Nameplate Capacity Tax FAQs

Are foundations, roads, buildings, land leases, leasehold value, etc. subject to tax?

Yes. All real property continues to be assessed and taxed. Please contact your county assessor to determine how this property is assessed in your county. Actual taxes are based on the tax levy each year and cannot be predetermined.

Who pays the real property taxes if the land is being leased?

The landowner is responsible for the real property taxes. While landowners and lessees will frequently designate who is responsible for real property taxes through the terms of the lease, this would be a contractual relationship and does not change the ultimate responsibility of the landowner to ensure that the real property taxes are paid.

Is a land lease payment to the landowners considered income?

It is best to speak to your legal counsel or tax preparer to determine what impact a lease payment would have on your federal income tax.

Does the property owner where the renewable energy generation facility is located pay income taxes or any other taxes on income received from the lease?

It is best to speak to your legal counsel or tax preparer to determine what impact a lease payment would have on your federal income tax.

What is a leasehold value, who determines it, and how is it taxed?

A leasehold value is the right held by the lessee to use and occupy real estate for a stated term under the conditions specified in the lease. Determining leasehold value may not be very useful; however, market rents of adjoining ground (without the renewable energy generation facility) may still be relevant information in determining market value under an income approach. The county assessor determines the leasehold value. A leasehold value is considered real property, and will be taxed like other real property.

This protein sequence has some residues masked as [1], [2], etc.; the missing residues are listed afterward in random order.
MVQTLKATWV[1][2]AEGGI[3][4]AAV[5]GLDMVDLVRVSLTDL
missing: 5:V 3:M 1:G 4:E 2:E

How much does the renewable energy generation facility pay in nameplate capacity tax, and where does the tax money go?

The nameplate capacity tax is $3,518 per megawatt. In the first year of operation, the nameplate capacity tax is prorated based on the number of days the renewable energy generation facility is in operation. 100% of the nameplate capacity tax that is remitted to the Nebraska Department of Revenue is distributed to the county treasurer. The tax is further distributed to each political subdivision (for example the schools, fire districts, or community colleges).

Is there an additional tax of any kind on the renewable energy generation facility? For instance, on my property (real property and depreciable tangible property), I pay property taxes and I pay taxes on income produced from that property.

As stated in Neb. Rev. Stat. § 77-6201(1): "The purpose of the nameplate capacity tax levied under section 77-6203 is to replace property taxes currently imposed on renewable energy infrastructure and depreciated over a short period of time in a way that causes local budgeting challenges and increases upfront costs for renewable energy developers." The nameplate capacity tax replaces the property tax. The nameplate capacity tax does not replace any other taxes that may be owed.

Does the county receive any other taxes from the real property of the renewable energy generation facility (concrete pads, foundations, operations and maintenance buildings, road construction, leasehold value, and lease payments)?

Real property associated with the renewable energy generation facility is still taxable. Directive 16-1, Assessment of Renewable Energy Generation Facilities, describes what is real property.

How is the land under a renewable energy generation facility valued?

Land under any renewable energy generation facility – wind, solar, landfill gas, or biomass – will continue to be classified and valued as if the generation facility did not exist, according to Neb. Rev. Stat. § 77-6203(4).  This means land that is currently classified as agricultural and horticultural land will continue to be classified as agricultural and horticultural land.

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